Impact of Early Life Deprivation

Unlike most other animals, much of human brain development and maturation occurs after birth, a process that continues into early adulthood. This unusual pattern allows for greater influences of environment and culture on the emergence of the adult mind.

This series of programs from the recent CARTA symposium addresses the interactive contributions of nature and nurture in this process, ranging from experiments by ancient monarchs and lessons from “feral” children of various kinds, to the follow-up on Romanian orphans.

Distinguished speakers address comparative and neurobiological issues which likely played a key role in the origins of the human species and in the evolution of distinct features of our minds.

Browse more programs in Impact of Early Life Deprivation on Cognition: Implications for the Evolutionary Origins of the Human Mind.

What is in the Air We Breathe?

“What we do in my group is we zoom in on the aerosols.”

Vicki Grassian and her team look at aerosols at a microscopic level to determine their impact on our health and our climate. Aerosols can be mineral dust and sea spray from the ocean or created by human activity or stem from any number of sources. They can travel across the globe impacting people, animals, and the planet in their wake.

Grassian’s work seeks to understand how aerosols and other gases not only affect us but how we might harness them for solar geoengineering.

Watch — What is in the Air We Breathe? – Exploring Ethics

Breast Cancer Prevention

Despite significant advances in breast cancer treatment, people continue to be diagnosed with breast cancer at astounding rates – rates that have remained essentially unchanged over the past three decades. Of the approximately $2 billion spent on breast cancer research each year, less than 10 percent is dedicated to prevention research. The opportunity for discovery is immense, and the time for breakthroughs is now – to help prevent the more than 2 million breast cancers that are diagnosed each year.

The California Breast Cancer Research Program (CBCRP), aims to advance breast cancer primary prevention by surfacing innovative breast cancer prevention research ideas from researchers and others interested in breast cancer prevention through the Global Challenge to Prevent Breast Cancer, a competition designed to surface game-changing breast cancer prevention research ideas.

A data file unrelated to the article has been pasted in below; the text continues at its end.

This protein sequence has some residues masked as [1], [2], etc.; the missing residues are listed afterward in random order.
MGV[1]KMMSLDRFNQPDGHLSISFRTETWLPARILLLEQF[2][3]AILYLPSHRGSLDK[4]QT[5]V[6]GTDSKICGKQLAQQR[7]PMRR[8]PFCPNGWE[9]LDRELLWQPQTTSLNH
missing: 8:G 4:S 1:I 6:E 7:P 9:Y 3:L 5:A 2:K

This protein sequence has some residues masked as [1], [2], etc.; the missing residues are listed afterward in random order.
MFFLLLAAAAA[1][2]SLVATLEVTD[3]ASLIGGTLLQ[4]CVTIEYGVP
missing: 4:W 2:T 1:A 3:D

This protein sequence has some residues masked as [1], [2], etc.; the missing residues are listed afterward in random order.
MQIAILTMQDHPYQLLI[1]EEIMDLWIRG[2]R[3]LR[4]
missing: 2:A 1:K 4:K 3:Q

This series presents the ten finalists with the most promising ideas for advancing breast cancer prevention.

Browse more programs in Global Challenge to Prevent Breast Cancer.

Beyond Food and Exercise: the Other Factors in the Obesity Epidemic

Everything you come in contact with, every second of every day, makes an impact on your health. It’s known as the exposome. It’s a relatively new concept, first defined in 2005. The exposome includes the food you eat, the beauty products you use, the air you breathe, your friends and family, and everything in between. Studying it, could be the key to understanding the obesity epidemic.

That was the focus of the 12th Annual Sugar, Stress, Environment & Weight Symposium put on by The Consortium for Obesity Assessment, Study, and Treatment at UCSF. Popular opinion would have you believe that obesity is a simple equation of too much food and not enough exercise. But, researchers say the problem is far more complex. In this eye-opening lecture series, you will hear how polluted air has been linked to obesity in children living in California’s Central Valley. You will learn about obesogens – chemicals that disrupt the endocrine system. And, you will understand how stress can create a vicious cycle of weight gain.

The final talk focuses on how you can remove toxins from your personal exposome and the progress being made around the world. New labeling in the food and beauty industries allows you to make smarter decisions. LEED buildings are becoming more common in the United States. And, monitoring systems for exposome pollutants are getting better. There is plenty being done, and plenty you can do, to make an impact.

Browse more programs in UCSF Consortium for Obesity Assessment, Study and Treatment

Creating a World Resilient to Climate Change

Climate change is creating increasingly uncertain futures for people all over the globe. From melting ice caps, to rising sea levels, to wildfires and drought, every community is feeling the impact. We can react to disasters by providing aid and rebuilding, but how can we get out in front of them? Jacqueline McGlade has spent years studying climate change, worked with the United Nations Environment Programme, and is currently a Professor of Resilience and Sustainable Development at the University College London. She discusses how new technology and a growing understanding of the world’s ecosystems can help us adapt. She shares lessons she learned while studying the Inuit of Greenland and living with the Maasai in East Africa and explains how cultures focused on community can thrive in regions most-susceptible to climate change. McGlade argues there are at least seven principles, which if followed, can help build a resilient world.

Watch (Re)active Resilience: How to Thrive in a Changing Climate.